Mouse Mountain Cu-Au Project

Summary of the Mouse Mountain Project

Mouse Mountain is a well known Cu-Au porphyry located in the central Quesnellia terrane between Mt Polley and Mt Milligan. It has seen sporadic exploration since the 1950’s when a carload of hand sorted ore grading 5.5% Cu was sent to the Tacoma smelter.

CanAlaska acquired the property by staking in 2012 and 2014 based on the results of field observations, regional geophysics and historical work. It consists of seven mineral claims with a total area of 911ha. The Mouse Mountain showings are easily accessible from Quesnel, 12km to the East, along highway 26; the northern end of the property is at the same distance form Quesnel along highway 97.

Three main showings, Dupont, Valentine and High Grade follow a NW-SE trending hill of upper Triassic syenite and monzonite. Upper Triassic Nicola Group volcanics and volcanosediments surround the intrusives.


Mouse Mountain is a typical alkali porphyry Cu-Au deposit with stockwerk, veinlets and dissemination of pyrite, chalcopyrite, bornite and magnetite. Representative intersections as trenches and/or drill holes are:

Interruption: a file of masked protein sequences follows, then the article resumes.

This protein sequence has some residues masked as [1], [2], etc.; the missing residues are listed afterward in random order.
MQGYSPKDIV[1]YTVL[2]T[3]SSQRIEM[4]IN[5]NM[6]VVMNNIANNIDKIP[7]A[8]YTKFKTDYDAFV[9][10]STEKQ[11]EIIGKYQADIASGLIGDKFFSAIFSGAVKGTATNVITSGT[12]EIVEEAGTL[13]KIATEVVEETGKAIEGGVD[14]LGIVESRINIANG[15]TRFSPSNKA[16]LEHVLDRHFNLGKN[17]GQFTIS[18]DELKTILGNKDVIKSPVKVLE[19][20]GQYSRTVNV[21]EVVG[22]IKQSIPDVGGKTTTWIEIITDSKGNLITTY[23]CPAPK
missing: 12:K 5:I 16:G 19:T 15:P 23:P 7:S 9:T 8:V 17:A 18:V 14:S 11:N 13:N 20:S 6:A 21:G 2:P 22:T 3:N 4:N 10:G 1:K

• 3 metres at 1.58% Cu (High Grade zone)
  • 7 metres at 0.32% Cu and 0.4 g/t Au (Valentine zone)
  • 5 metres at 0.145% Cu (Valentine zone)
  • 24 metres at 0.33 % Cu (Valentine zone)
  • 108 metres at 0.12% Cu (Valentine zone)

Most of the drilling was concentrated around the known showings.

A DCIP survey carried out in 2006 does not appear to have been used systematically to guide drilling. Only the edge of the IP anomaly was tested in the latest drilling. A 1991 drill hole intersects the top of the IP anomaly and shows two 3-metre intersections at 115 and 210ppb Au.


The Green showing was discovered in 2012 and consists of altered vent breccia facies with veinlets and disseminated chalcopyrite and bornite (5% Cu and 336ppb Au in grab samples)

Reconnaissance soil geochemistry between the Green showing and Mouse Mountain shows areas of anomalous Cu and Au. Prospecting in the same area and in the vicinity of Mouse Mountain shows that Cu and Au are anomalous in outcrops over a broad area.

Mouse Mountain has the characteristics of a typical alkali Cu-Au porphyry system. It warrants further work to extend and test the known mineralized zones.

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